In our classroom I don’t give out a “No” unless I can explain the reasoning to the child in the same sentence. And if the child has a different idea, I ask myself “what if we give that a try?” What if we suspend our fears of what could go wrong, and we entertain new possibilities? What if we trust the children to do the right thing? What if we communicate our apprehension and see what they have to say? So I let the children know that grown ups were worried they might get hurt, and together we developed some ground rules for playing with sticks. So far, we have not had a single stick related injury all school year. Every child still has two eyeballs, fully intact. I think this is because the children value being trusted and included in the decision making process. They appreciate being listened to, and they listen in return.For the most part, children are careful with one another, and inherently kind, so nobody is actively trying to stab their friends.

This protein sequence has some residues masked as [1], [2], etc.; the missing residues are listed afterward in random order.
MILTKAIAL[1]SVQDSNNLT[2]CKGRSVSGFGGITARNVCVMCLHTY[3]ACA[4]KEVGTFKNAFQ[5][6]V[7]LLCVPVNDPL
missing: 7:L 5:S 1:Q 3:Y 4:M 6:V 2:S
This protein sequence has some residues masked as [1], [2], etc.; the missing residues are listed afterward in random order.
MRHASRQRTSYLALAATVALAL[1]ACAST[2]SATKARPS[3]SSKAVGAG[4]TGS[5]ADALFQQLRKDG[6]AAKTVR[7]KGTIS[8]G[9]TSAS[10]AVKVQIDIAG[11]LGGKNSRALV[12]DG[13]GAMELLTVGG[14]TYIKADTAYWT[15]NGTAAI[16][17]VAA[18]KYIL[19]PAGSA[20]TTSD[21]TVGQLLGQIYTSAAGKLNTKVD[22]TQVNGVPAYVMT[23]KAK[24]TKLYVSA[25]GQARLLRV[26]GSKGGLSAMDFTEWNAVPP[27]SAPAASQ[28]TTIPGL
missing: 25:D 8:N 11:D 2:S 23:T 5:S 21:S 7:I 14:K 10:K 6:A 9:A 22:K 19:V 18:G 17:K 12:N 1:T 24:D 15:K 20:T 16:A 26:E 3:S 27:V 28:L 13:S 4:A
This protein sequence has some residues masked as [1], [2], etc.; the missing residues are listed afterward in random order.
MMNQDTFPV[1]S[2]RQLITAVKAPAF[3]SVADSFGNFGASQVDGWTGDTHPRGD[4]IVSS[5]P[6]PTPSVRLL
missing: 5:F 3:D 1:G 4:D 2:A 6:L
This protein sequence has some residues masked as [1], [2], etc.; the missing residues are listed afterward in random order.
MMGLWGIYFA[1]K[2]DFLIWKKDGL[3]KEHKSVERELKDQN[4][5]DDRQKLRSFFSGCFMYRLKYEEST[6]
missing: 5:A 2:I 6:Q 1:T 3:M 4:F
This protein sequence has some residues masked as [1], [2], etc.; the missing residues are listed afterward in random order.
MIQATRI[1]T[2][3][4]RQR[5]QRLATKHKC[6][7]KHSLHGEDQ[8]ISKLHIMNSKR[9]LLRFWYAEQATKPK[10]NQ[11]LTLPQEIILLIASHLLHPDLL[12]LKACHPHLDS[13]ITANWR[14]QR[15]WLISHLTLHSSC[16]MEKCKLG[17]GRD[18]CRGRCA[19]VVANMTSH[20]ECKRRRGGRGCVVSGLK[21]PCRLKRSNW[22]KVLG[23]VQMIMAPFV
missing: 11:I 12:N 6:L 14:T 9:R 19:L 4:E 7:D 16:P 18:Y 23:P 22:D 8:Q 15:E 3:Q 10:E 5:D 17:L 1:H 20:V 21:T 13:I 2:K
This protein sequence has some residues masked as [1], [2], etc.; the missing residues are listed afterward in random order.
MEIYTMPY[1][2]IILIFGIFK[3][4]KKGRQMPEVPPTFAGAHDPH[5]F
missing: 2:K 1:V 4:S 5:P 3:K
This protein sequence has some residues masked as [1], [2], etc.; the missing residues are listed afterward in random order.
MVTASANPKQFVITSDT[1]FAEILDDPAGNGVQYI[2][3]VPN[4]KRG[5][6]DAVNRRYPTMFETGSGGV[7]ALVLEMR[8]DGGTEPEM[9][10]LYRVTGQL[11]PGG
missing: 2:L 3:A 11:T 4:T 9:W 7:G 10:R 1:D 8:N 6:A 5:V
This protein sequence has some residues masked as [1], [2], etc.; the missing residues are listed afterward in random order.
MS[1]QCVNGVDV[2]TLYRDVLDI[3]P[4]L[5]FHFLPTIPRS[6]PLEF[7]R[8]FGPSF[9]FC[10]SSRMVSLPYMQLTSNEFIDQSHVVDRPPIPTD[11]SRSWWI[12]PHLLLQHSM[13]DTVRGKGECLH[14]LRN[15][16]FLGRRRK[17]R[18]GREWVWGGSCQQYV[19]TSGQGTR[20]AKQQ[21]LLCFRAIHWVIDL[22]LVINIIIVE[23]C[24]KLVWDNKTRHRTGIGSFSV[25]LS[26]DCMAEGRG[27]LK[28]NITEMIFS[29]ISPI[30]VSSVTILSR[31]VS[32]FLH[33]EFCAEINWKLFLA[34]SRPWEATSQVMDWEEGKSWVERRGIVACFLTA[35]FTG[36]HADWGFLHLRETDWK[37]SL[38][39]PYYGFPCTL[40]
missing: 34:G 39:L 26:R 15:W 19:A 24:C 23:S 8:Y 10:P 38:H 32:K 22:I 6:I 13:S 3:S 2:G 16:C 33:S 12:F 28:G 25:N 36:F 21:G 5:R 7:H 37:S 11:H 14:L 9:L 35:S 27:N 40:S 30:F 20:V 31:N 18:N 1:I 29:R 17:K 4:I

If we had never changed our rule about sticks, and I had made them leave the chalk on the sidewalk, we would have missed a beautiful moment today. A moment where every single child in the class joined together in a pretend campfire. They looked for kindling, and firewood, and stoked pretend coals. One little boy painstakingly used the chalk to color the sticks on top of the pile orange and red and yellow, like flames. Another group hunted for long sticks to roast pretend hot dogs. The blue and white chalk became the marshmallows, roasting for s’mores. “What if we make one hundred s’mores…” I heard a small voice wonder. “Yeah,” added her friend “and then what if we look for shooting stars.” And then, at ten in the morning, under a sunny sky, that’s what we all did.